Penny & Sparrow to play Belly Up Aspen with the Oh Hellos
If You Go …
What: Penny & Sparrow, opening for the Oh Hellos
Where: Belly Up Aspen
When: Wednesday, Sept. 28, 9 p.m.
How much: $20
Tickets: Belly Up box office; www.bellyupaspen.com
More info: Penny & Sparrow will be back in Aspen to play the Wheeler Opera House’s On the Rise Series on Saturday, Nov. 12.
Until two years ago, music was a hobby for Kyle Jahnke and Andy Baxter. The former University of Texas roommates had been playing together since school with Jahnke on acoustic guitar and Baxter singing. With fulltime jobs, they toured around Texas as Penny & Sparrow on weekends and made recordings for their friends and family.
But the duo’s stripped-down take on folk music had started to catch on, earning the band national buzz, calling them to bigger tours and a growing fan base.
“We didn’t set out to make it,” Baxter said from his home in Alabama before heading out on their fall tour. “We literally only did this for the fun. And then people who weren’t blood relatives of ours started buying it, and we were like, ‘Oh, we can do this full-time now. How great is that?’”
The duo plays the first of two local autumn shows tonight at Belly Up, opening for the Oh Hellos. Penny & Sparrow will return Nov. 12 to headline the Wheeler Opera House’s On the Rise Series.
Baxter and Jahnke enjoy the challenge of being an opening act and winning over a crowd that doesn’t know them.
“We know, just playing the odds, that most of the people there in the room are not there to see us,” Baxter said. “We’re an obstacle in the way — something they have to get done before they can see who they came there for. So it’s a challenge to earn trust. We’d love for them to leave saying, ‘Man, that caught me by surprise.’”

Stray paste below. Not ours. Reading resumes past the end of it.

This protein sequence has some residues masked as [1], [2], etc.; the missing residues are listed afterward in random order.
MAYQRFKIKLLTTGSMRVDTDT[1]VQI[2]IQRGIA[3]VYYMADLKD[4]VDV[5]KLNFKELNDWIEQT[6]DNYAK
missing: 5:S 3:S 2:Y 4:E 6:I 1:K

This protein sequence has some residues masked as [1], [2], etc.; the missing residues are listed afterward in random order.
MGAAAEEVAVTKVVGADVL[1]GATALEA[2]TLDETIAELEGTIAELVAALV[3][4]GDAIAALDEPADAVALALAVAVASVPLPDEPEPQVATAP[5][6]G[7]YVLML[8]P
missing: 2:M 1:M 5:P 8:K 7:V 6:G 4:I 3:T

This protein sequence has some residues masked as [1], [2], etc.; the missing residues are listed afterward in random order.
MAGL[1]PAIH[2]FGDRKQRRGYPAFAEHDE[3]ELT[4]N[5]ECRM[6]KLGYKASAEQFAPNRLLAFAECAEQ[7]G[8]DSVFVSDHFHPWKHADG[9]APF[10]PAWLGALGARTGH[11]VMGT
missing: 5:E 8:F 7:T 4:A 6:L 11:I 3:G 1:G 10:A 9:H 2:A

The band has been catching a lot of listeners by surprise, earning critical praise and a cult following for the raw beauty of the 2014 album “Struggle Pretty” and the new “Let a Lover Drown You,” which was produced by Grammy winner John Paul White.
With a seemingly simple conceit — two guys, one guitar, one voice — the talented duo has tapped into a raw power and an unadorned beauty in its compositions (and managed to differentiate themselves among the legions of folk singers following in the Bon Iver mold).
Jahnke composes melodies, which Baxter absorbs to find inspiration for lyrics.
“It’s like a creative writing assignment for me,” he explained. “What does this song sound like to me? It is sad? Hopeful? Is it sexy? And I get to play a game of musical Mad Libs.”
The pair is undaunted by the seeming limitations of using just one voice and one instrument.
“I bristle at hearing that there are restraints,” Baxter said. “I desperately want to prove that there aren’t any.”
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